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Math Help - Related Rate question regarding application of the deriviative..

  1. #1
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    Related Rate question regarding application of the deriviative..

    I have tried this problem, but it's not working out.

    Sand poured on the ground at a rate of 3 meters cubed per minute forms a conical pile whose height is 1/3 the diameter of the base. How fast is the altitude increasing when the radius of the base is 2 m.

    First I replace r in the conical V=1/3 PIE r^2h
    I take h = 1/3 d
    h=1/3(2r)
    So I get r = 3h/2
    So then I put it in V=1/3 PIE (3h/2)^2h
    When I do the derivative I get
    dV/dt=3PIEh^2 dh/dt
    I plug in the numbers
    3=3PIE(2)^2 dh/dt
    and get .0795 m/min

    But the answer is .239m/min
    What am I doing wrong in this problem, if someone can help thanks.
    Joanne
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  2. #2
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    You have to apply the chain rule when differentiating.

    V(t)=\frac{9}{12}\pi h^3

    \frac{dV}{dt}=\frac{9}{12}\pi(3h^2)\frac{dh}{dt}

    Your h should be  h=\frac{1}{3}(2r)=\frac{4}{3} when r=2
    So just plug in your values. and solve for \frac{dh}{dt}
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  3. #3
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    I am a bit lost here. Why is it 9/12 PIE h^3?? I have tried to figure it out and it's not working.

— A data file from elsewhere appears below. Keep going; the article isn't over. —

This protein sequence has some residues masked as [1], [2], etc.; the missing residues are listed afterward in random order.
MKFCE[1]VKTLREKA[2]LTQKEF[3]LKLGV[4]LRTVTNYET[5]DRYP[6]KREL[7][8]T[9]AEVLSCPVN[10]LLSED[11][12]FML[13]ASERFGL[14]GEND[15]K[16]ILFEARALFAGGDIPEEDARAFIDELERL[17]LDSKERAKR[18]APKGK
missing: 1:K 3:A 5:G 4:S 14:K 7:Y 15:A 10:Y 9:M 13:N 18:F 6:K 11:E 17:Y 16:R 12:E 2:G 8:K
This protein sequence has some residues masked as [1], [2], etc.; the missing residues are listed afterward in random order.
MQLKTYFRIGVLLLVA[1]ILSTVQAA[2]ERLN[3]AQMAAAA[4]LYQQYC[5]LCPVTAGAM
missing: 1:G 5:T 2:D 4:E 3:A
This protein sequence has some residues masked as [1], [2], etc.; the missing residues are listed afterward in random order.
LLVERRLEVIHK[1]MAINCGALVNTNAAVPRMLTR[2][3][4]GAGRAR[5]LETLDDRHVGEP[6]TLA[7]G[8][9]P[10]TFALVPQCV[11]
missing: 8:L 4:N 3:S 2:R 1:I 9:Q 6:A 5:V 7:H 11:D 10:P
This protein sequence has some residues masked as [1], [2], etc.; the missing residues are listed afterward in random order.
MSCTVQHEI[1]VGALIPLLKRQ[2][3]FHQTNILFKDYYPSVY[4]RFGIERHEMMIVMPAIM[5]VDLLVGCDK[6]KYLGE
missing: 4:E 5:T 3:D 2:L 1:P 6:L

grrrrrrrrrr on not getting it
    Jo

    UPDATE here is what I got and finally got the answer at plugging at it for a while.
    h=1/3(2r)
    From this I got h=4/3 and r =3h/2
    Then V=1/3Pi(3h/2)^2h
    V=1/3 Pi (9h/4)^3
    dV/dt=1/3 Pi(27/4)h^2 dh/dt
    3=1/3 Pi(27/4)(4/3)^3
    dh/dt = 0.239 m/min

    I was shocked myself when I got it.
    I could not figure yours out above, the way you did it.
    Last edited by bradycat; February 12th 2011 at 10:06 AM.
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  4. #4
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    The volume of a cone is:

    V=\frac{1}{3}\pi r^2h

    and you're given the relationship between the height and diameter.

    h=\frac{1}{3}(2r)=\frac{2}{3}r

    so

    r=\frac{3}{2}h

    The formula for volume becomes:

    V=\frac{1}{3}\pi\left(\frac{9}{4}h^2\right)h=\frac  {9}{12}\pi h^3

    V=\frac{9}{12}\pi h^3

    \frac{dV}{dt}=\frac{9}{12}\pi (3h^2)\frac{dh}{dt}=\frac{27}{12}\pi h^2\frac{dh}{dt}

    So you want to find \frac{dh}{dt} where you're given \frac{dV}{dt}=3 and when r=2 you know that h \frac{4}{3}.

    3=\frac{27}{12}\pi\left(\frac{16}{9}\right)\frac{d  h}{dt}=\frac{432}{108}\pi\frac{dh}{dt}

    I'm calculating \frac{dh}{dt}=\frac{324}{432\pi}\approx .239
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